One of the faces in the crowd that night was Randy Greenman, a well-known promoter of professional MMA fights in Illinois, where the sport was legal. (At the time, MMA was outlawed in Missouri.) Impressed by the young man's prowess, Greenman, who is now deceased, convinced Green to enter one of his upcoming matches. Green lost that fight but responded by entering another match, defeating his opponent with a first-round chokehold.

"He was just a street brawler who brought a south-side nastiness to the contest," recalls Biondo, the ringside announcer.

After winning a few more fights in Illinois, Green's fan base grew. At the time, promoters were lobbying the Missouri's Office of Athletics for the right to stage amateur MMA matches. In 2002, local promoter Jesse Finney called on Green for the state's first fight, scheduled as part of a kickboxing show. Finney, who runs Shamrock Promotions, knew Green had a reputation for being crazy. "He was always getting into trouble. He was never the most skilled in the world, but he was a natural-born fighter," says Finney. He christened his recruit with the nickname "Mean" Mike Green.

Next month Madeline (with trainer Sid Gee) will step into a cage in front of 1,000 fans. For more images, visit MMA for Kids: A Family Story.
Kholood Eid
Next month Madeline (with trainer Sid Gee) will step into a cage in front of 1,000 fans. For more images, visit MMA for Kids: A Family Story.
"She's the first person who told me they loved me and meant it unconditionally," says Green of Madeline. For more images, visit MMA for Kids: A Family Story.
Kholood Eid
"She's the first person who told me they loved me and meant it unconditionally," says Green of Madeline. For more images, visit MMA for Kids: A Family Story.

As Green continued fighting, he continued to succeed, winning most of his bouts and succumbing to a knockout just once. "There ain't too many people who could say they whipped me," says Green, showing a smile that exposes a front tooth permanently blackened from a particularly devastating blow.

"He's one of the top ten toughest fighters I've ever seen," says Brad Wick, director of the Combat Sports Commission, which sanctions fights in Missouri.

But despite the early accomplishments, Green still felt lost in the world, never able to overcome the psychological wounds of a mother who abandoned him — never finding a way to accept himself. "It drove me crazy," he concedes now. "I was mad at her. It pissed me off for a long time."

Rage boiled from within, and any faith he had in society had long been discarded. He hung out with drug addicts, disrespected his neighbors and continued to brawl in the streets when someone rubbed him the wrong way. "There'd be days we'd just ride through the county looking for fights," he says. He amassed a hefty arrest record for assault and was put on probation twice, he says. He grew depressed and, at times, overcome by hate.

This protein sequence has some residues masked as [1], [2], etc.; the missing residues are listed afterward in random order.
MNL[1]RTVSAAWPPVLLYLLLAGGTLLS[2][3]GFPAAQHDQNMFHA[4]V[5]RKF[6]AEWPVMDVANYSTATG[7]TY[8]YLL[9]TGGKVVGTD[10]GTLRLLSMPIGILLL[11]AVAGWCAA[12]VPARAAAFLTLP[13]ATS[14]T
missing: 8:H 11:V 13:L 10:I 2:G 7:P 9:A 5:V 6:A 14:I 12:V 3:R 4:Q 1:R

"If there was a point to life, I didn't know what it was," he says.

Then, along came Madeline.


They call her "Maddy the Madness." There she is, in the home video her father proudly displays on his digital camera, clad in a black bandana and karate gi, circling her opponent on the mat.

The video, captured during last year's annual Veterans Memorial jiu-jitsu Tournament in Belleville, shows the Madness, then eleven, squaring off against her male opponent, who was at least twenty pounds heavier. (Earlier in the day she'd defeated another boy and made him cry.) Even on the tiny screen, it's clear: Her husky challenger has a smirk on his face. Who is this little girl, and is she serious about fighting me?

Soon, however, that smirk dissolves as the Madness pounces, gripping the boy's neck with a chokehold and hooking her leg around his back. The boy, suddenly worried, digs his fingers into his attacker's arm, desperate to loosen her death grip. But all he can do is stumble. Soon, the Madness uses the boy's momentum to heave him to the ground, digging her elbow into his chest. He is finished. After a final gasp, he taps his hand on her back, signaling submission. The Madness is the victor.

At four feet, six inches, Madeline is one of the smallest children in her sixth-grade class; some call her "Munchkin." But she can probably take down any guy her size in St. Louis.

"Maddy is the top MMA prospect in the Midwest right now — the best I've ever seen," says her karate coach, Sid Gee, an eighth-degree Hall of Fame black belt who served as an assistant coach in Chuck Norris' old World Combat League.

Mixed martial arts, which combines an assortment of fighting elements, such as wrestling, jiu-jitsu, karate and kickboxing, has come a long way in its short history. A decade ago, when the sport was in its infancy, participants consisted largely of street brawlers; those who were trained as kids usually specialized in only one of the various fighting skills.

But over the last few years, as cage fighting has become more mainstream, there has been a national effort to train young children in all MMA skills, in preparation for fight careers. As more kids have shown interest, youth classes have cropped up around the country, offering children a medley of martial-arts skills.

Insiders say Madeline is the surest bet out there. Think of a miniature Hilary Swank in Million Dollar Baby — only with four fighting skills instead of one.

"For her age, she's the most talented fighter I've ever seen, and that's for guys and girls," says one of Madeline's coaches, Brittany Anic, who's ranked No. 4 in the world in her amateur MMA weight class and will soon turn pro. (Maddy is often referred to as "the next Brittany.")

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